September Arts Roundup: Lenticular experiences, a pop-up, and more

Just as the temperature begins to slightly cool down in the Fall, the Florida art scene is heating up with great venues to explore across the Tampa Bay Area.
 
If you haven’t been in Tarpon Springs lately to get your Greek food fix, plan on going and stopping by the Leepa-Rattner Museum of Art to check out Louis Markoya: A Deeper Understanding, a solo show of works by the protégé of Salvador Dalí, who worked for the famous painter for 6 years. You’ll want to come for his immaculate oil paintings but stay for his engaging 3D lenticular works.
 
“What attracts people the most are the 3D works, which started when I was working with Dalí. His goal was to try to recreate the 3D world on flat surfaces. Renaissance artists used perspective to try to do this. Dalí used holography, but never really worked out the way he planned without using 3D glasses or lasers or anything else. Lenticular technology made that possible now and it’s quite dramatic. It immerses the viewer into the picture because it looks like things are floating in space,” explains Markoya.
 
While you can see the ties between the two artists, Markoya is more interested in the mathematic and scientific side of the artistic process, with many elements of fractal geometry throughout the show. In addition to individual 3D works, a 3D film will be played continuously in the gallery to make it a truly immersive exhibition. 
 
“I think the viewers are in for a treat because they’re going to see something they’ve never seen before. Art has potential to really mold and change a person, and I think some of the subject matter, technology, and experiences in the show lends to the possibility of that happening,” Markoya says.
 
Louis Markoya: A Deeper Understanding is open now through Feb. 6, 2022.
 
What else is going on in the local art world this September?
 
Get more Dalí at the Michael Murphy Gallery in South Tampa with their exhibition Salvador Dali: The Argillet Collection, featuring a collection of Dalí from Christine Argillet, the daughter of Dalí 's legendary publisher and confidante Pierre Argillet. The exhibition will be open Sept. 16-26. RSVPs are recommended. 
 
Just a short drive away from Michael Murphy Gallery, pop in to artist Britt Ford’s pop-up exhibition at Hyde Park Village on Sept. 24 from 5-8 p.m. Using nature as her inspiration, the artist will be showing works from thermographic embossing to prints and other art gifts.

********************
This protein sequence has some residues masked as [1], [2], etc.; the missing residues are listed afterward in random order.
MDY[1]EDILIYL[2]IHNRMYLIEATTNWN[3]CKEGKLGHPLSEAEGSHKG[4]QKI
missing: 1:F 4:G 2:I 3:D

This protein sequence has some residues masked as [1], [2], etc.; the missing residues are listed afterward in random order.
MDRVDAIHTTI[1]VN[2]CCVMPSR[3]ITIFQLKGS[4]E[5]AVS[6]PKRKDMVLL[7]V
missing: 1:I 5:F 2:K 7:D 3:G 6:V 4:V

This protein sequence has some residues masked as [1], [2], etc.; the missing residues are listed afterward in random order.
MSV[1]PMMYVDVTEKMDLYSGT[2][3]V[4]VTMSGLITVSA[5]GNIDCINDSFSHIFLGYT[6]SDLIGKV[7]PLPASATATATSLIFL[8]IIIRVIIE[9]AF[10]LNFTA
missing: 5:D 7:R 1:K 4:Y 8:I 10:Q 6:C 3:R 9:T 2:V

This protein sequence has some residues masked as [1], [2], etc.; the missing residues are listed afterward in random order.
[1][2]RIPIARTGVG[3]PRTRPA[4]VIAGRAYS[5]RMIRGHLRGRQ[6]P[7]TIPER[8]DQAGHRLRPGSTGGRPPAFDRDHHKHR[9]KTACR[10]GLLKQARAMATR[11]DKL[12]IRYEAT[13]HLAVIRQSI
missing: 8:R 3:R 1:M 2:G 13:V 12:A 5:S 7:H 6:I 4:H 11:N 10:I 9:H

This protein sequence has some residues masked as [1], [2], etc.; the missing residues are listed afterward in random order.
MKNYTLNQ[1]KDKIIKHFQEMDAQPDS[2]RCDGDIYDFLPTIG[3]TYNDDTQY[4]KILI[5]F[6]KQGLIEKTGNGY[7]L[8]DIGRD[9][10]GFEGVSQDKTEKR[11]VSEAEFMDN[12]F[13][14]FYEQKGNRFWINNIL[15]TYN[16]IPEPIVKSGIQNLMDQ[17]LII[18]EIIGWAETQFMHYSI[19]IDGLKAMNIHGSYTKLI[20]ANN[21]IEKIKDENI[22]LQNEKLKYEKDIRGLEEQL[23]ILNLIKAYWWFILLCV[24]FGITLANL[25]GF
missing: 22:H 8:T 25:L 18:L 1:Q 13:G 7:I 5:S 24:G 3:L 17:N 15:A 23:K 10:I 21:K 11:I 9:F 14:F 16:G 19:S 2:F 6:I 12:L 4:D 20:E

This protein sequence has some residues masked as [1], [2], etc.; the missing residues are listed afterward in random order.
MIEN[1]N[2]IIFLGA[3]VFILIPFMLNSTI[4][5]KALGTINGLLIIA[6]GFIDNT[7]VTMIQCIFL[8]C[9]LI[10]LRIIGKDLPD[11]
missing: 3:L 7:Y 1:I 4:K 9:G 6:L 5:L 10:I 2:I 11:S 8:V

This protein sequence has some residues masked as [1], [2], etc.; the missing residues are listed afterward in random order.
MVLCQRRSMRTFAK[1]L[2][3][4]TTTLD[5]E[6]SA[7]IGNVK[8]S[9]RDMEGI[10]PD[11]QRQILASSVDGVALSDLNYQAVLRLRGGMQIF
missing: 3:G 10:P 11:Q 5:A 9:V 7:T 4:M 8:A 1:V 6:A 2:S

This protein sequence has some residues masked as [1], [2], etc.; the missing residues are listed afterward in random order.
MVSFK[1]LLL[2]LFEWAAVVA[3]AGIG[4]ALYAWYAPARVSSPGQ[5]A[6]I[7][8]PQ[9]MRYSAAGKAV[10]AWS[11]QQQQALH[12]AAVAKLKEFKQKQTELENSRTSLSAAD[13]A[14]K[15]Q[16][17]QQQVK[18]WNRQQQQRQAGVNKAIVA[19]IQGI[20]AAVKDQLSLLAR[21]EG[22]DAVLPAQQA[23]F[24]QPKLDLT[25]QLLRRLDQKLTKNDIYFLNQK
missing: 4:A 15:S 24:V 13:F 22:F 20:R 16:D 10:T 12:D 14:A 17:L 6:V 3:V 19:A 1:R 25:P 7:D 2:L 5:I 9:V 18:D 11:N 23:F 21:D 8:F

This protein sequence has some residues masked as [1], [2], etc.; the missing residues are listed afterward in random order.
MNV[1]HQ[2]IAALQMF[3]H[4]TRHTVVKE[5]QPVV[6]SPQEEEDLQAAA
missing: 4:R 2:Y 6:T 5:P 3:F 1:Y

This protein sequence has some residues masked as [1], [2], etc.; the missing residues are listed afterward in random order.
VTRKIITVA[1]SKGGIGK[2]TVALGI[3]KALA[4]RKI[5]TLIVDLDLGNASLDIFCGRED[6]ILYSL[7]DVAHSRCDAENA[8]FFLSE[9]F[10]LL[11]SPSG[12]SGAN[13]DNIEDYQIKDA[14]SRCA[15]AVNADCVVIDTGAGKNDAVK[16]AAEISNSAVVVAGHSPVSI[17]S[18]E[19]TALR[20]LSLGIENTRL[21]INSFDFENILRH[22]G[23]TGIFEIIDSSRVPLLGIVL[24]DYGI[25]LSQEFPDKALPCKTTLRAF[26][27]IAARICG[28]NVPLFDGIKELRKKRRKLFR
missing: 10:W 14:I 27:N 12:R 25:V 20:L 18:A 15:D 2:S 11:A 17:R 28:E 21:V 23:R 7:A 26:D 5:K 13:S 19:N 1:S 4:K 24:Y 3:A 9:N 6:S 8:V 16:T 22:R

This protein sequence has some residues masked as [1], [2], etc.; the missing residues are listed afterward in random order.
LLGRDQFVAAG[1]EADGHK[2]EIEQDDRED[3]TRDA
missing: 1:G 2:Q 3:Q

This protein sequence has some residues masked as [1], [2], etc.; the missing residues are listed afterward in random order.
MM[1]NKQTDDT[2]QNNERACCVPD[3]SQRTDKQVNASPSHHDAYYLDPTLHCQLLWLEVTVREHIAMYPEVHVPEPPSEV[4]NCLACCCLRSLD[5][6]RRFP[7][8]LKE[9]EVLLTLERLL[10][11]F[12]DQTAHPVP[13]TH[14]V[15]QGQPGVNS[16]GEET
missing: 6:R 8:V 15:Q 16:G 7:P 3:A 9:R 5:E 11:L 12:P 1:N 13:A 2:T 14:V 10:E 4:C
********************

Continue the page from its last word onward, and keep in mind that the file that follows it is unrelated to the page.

Kind of like a theme park for art, Fairgrounds -- the Meow-Wolf-like art experience in St. Pete -- is now open! Reserve your tickets in advance, and make sure to set aside an hour or two to explore this artist-made, Florida-inspired environment!

Also in St. Petersburg, Florida CraftArt on Central Ave. is offering “Environmentally Engaged,” an exhibition and programming in which artists express ideas about the environment, the impending effects of climate change, and how humans relate with the natural world. “The quality of work of the 84 pieces in the show is outstanding,’’ the show’s judge Howard Rutherford, Senior Director of Development at the USF Foundation. “The artists are from Florida and beyond … They have expressed ideas of how we can be more aware of the changes needed to create a sustainable environment.’’ On Sept. 21, Paige Landsky of Tampa Bay Watch will talk about Bay Grass restoration and oyster reef installations, which are oyster balls and bags of oyster shells used to restore shorelines. The Coral Reef Foundation will lead the discussion on restoring coral reefs. Dr. Kristin Frazer, a USF Marine Scientist, will also partake in these discussions and moderate the panel.
 
Head south of Tampa to the Bob Rauschenberg Gallery at Florida Southwestern State College in Fort Myers for the show William WEGMAN & Jack MASSING: TWO CLEVER BY HALF – A Call & Response Project, an experimental, site-specific installation that will change over the course of the exhibition during this artist pair’s residency at the college.

The latest work of Tampa Bay Area Photographer Rebecca Sexton Larson is on display in “Man Made Cloud,’’ a collection of poetic images, at the Dunedin Fine Art Center now through Oct. 17. The Center also features “Spirit Animals’’ and “Zoo-Topia’’ this month.

And plan now to visit USF Contemporary Art Museum starting Sept. 24 when “Constant Storm: Art From Puerto Rico and the Diaspora’’ opens on the Tampa campus. “Through artworks and their narratives and socially engaged initiatives, voices from the island and Puerto Rican communities in New York and Florida will materialize a synoptic view of Puerto Rico’s fragile recovery from Hurricane Maria as part of an evolving, 121-year-old historical crisis.
 

Read more articles by Caitlin Albritton.

Caitlin Albritton is a freelance writer based in Tampa with a BFA from Savannah College of Art and Design and a MFA from Maryland Institute College of Art. When she's not looking at art throughout town, she can be found making it. You can keep up with her visual art on Instagram @caitlinalbritton or on her website. Visit her recent line of inlay “wearable paintings.”
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